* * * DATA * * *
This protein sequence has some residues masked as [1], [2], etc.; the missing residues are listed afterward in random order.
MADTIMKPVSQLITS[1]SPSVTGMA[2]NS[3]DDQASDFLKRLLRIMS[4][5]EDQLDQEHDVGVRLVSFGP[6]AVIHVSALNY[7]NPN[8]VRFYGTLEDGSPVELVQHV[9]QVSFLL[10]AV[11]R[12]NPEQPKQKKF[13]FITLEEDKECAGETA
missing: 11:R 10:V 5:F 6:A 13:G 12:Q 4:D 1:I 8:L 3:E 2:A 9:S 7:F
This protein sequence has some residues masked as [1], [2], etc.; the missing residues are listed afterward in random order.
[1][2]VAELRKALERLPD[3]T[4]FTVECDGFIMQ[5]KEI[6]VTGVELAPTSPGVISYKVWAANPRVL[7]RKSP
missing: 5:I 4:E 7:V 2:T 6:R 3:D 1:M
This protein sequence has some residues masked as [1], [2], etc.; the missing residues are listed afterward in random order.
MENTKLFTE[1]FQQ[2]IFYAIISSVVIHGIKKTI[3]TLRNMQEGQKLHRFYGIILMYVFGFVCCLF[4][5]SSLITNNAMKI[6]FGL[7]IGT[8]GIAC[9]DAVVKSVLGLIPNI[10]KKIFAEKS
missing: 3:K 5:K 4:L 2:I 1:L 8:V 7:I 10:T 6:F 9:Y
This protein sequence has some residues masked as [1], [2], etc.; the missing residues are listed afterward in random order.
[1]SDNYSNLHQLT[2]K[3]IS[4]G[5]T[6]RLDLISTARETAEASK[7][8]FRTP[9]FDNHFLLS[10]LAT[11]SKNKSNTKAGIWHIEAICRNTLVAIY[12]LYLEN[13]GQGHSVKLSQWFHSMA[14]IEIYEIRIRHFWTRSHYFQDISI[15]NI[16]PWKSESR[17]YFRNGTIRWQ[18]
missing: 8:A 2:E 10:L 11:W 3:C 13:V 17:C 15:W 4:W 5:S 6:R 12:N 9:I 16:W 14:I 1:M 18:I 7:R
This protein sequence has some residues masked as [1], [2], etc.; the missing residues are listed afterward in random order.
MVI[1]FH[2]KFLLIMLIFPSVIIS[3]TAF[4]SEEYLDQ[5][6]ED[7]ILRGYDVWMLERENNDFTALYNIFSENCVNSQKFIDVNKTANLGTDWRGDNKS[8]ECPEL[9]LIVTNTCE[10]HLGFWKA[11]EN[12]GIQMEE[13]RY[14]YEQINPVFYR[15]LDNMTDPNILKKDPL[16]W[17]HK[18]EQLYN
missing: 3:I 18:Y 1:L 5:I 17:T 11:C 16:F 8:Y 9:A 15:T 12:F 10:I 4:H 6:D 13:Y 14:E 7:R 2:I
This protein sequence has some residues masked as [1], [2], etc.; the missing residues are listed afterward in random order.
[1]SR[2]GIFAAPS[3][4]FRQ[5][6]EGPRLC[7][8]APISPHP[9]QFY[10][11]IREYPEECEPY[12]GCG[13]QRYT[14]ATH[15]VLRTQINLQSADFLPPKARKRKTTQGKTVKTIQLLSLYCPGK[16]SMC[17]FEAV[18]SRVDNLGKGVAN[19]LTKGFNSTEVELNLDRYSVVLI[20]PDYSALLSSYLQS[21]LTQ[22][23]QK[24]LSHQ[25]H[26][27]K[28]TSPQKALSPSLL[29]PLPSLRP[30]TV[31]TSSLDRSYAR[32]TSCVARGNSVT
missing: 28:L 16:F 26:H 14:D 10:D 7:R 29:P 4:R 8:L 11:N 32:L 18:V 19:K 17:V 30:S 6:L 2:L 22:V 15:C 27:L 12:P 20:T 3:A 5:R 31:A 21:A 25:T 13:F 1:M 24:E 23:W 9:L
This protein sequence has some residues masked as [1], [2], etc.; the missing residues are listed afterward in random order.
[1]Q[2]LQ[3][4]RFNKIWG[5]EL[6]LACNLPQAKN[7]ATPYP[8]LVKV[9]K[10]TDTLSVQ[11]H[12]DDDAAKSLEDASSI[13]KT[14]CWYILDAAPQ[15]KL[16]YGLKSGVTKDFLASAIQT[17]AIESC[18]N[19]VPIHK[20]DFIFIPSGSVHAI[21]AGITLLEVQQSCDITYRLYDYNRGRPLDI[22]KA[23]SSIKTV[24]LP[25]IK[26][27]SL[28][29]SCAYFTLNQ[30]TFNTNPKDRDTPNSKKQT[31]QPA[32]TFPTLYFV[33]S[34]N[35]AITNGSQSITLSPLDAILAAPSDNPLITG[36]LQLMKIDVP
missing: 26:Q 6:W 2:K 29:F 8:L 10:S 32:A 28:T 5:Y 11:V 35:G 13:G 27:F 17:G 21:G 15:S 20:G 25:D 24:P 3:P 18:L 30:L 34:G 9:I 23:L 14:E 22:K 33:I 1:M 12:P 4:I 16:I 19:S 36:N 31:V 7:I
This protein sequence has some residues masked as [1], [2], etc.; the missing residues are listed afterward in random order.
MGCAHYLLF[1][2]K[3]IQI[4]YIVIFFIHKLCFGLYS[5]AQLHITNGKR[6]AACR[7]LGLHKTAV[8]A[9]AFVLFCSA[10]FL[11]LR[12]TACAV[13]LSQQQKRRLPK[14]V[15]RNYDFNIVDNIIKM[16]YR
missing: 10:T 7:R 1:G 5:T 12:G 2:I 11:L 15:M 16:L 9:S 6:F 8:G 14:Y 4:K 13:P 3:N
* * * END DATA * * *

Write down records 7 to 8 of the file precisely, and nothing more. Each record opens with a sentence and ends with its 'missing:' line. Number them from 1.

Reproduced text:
This protein sequence has some residues masked as [1], [2], etc.; the missing residues are listed afterward in random order.
[1]Q[2]LQ[3][4]RFNKIWG[5]EL[6]LACNLPQAKN[7]ATPYP[8]LVKV[9]K[10]TDTLSVQ[11]H[12]DDDAAKSLEDASSI[13]KT[14]CWYILDAAPQ[15]KL[16]YGLKSGVTKDFLASAIQT[17]AIESC[18]N[19]VPIHK[20]DFIFIPSGSVHAI[21]AGITLLEVQQSCDITYRLYDYNRGRPLDI[22]KA[23]SSIKTV[24]LP[25]IK[26][27]SL[28][29]SCAYFTLNQ[30]TFNTNPKDRDTPNSKKQT[31]QPA[32]TFPTLYFV[33]S[34]N[35]AITNGSQSITLSPLDAILAAPSDNPLITG[36]LQLMKIDVP
missing: 26:Q 6:W 2:K 29:F 8:L 10:S 32:A 28:T 5:Y 11:V 35:G 13:G 27:F 17:G 21:G 15:S 20:G 25:D 24:P 3:P 18:L 30:L 34:G 9:I 23:L 14:E 22:K 33:I 1:M 12:P 4:I 16:I 19:S 36:N 31:V 7:I
This protein sequence has some residues masked as [1], [2], etc.; the missing residues are listed afterward in random order.
MGCAHYLLF[1][2]K[3]IQI[4]YIVIFFIHKLCFGLYS[5]AQLHITNGKR[6]AACR[7]LGLHKTAV[8]A[9]AFVLFCSA[10]FL[11]LR[12]TACAV[13]LSQQQKRRLPK[14]V[15]RNYDFNIVDNIIKM[16]YR
missing: 10:T 7:R 1:G 5:T 12:G 2:I 11:L 15:M 16:L 9:S 6:F 8:G 14:Y 4:K 13:P 3:N